As the restaurant sector shifts back into gear, catering to younger health-conscious consumers could help the industry return to its former glory, as new research shows that more than a quarter of customers would be happy to pay premium prices for healthier products.
Conducted by the University of South Australia, Flinders University and the University of Otago, the study showed that 27 per cent of consumers would pay nearly double the price for ‘healthy’ drinks that contain low/no sugar, natural/no additives, or vitamins and minerals.
In a study of more than 1000 consumers from Australia and NZ, researchers also found that younger consumers (aged 18-24 years) were more likely than older diners to be interested in healthy drinks. And that those who ate out more often, were more willing to pay a larger premium for the privilege.
It’s a welcome finding for a sector that’s been hit hard by the pandemic, but it’s also a step in the right direction in terms of public health, says lead researcher UniSA’s Associate Professor Rob Hallak.
“As COVID-19 restrictions ease, many people are re-embracing the café lifestyle. But hand in hand with increased patronage, comes a long-standing criticism that the sector provides food and drinks that are too high in fat, salt, and sugar,” Assoc Prof Hallak says.
“While nutritional content in foods has gradually improved over the years, drinks that are high in sugar and calories are still prevalent in the restaurant and café sector.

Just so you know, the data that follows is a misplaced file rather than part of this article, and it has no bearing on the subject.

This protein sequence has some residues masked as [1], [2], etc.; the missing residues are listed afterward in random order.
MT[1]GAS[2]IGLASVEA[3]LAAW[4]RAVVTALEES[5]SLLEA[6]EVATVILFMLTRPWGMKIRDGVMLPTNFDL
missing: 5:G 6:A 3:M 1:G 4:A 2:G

“Our research shows that there’s a relatively untapped market of younger, health-conscious consumers, particularly in relation to drinks.
“By tackling the beverage ‘health dollar’, the sector would not only benefit from the profits, but also demonstrate proactive support for Australia’s new National Obesity Strategy announced earlier this year.”
In Australia, obesity contributes to a range of chronic health conditions including cardiovascular disease and Type 2 diabetes. Two in three Australian adults (67 per cent) and one in four children (25 per cent) are currently considered overweight or obese. In New Zealand, obesity affects one in three adults (35 per cent) and one in eight children (13 per cent).
In this study more than 1000 consumers from Australia and NZ were surveyed, revealing that those who ate out at least once per week were inclined to pay more for healthy drinks, and those who ate out more often, were willing to pay a larger premium.
Associate Professor Ilke Onur from Flinders University says evidence of strong consumer demand should drive innovation and product development.
“Our study highlights the need for a collaborative effort among government, beverage manufacturers, and the hospitality sector in increasing the variety and supply of healthy product options,” Assoc Prof Onur says.
“By developing new products that are healthy, taste good, and reasonably priced, the take-away and dine-in restaurants could reinvigorate the sector.
“Hospitality firms and beverage manufacturers are dealing with well-informed consumers who read product labels and assess ingredients and additives. So, the healthiness of the product must be scientifically supported and validated by reputable bodies.”
Co-researcher Dr Craig Lee from the University of Otago agrees.
“Drink sales represent up to 40 per cent of foodservice revenues. By improving the healthiness of dining out (or eating in) across the entire menu, including drinks, restaurants could really capitalise on this opportunity,” Dr Lee says.
“It will be interesting to see who moves first in this space; the market is right there for the taking.”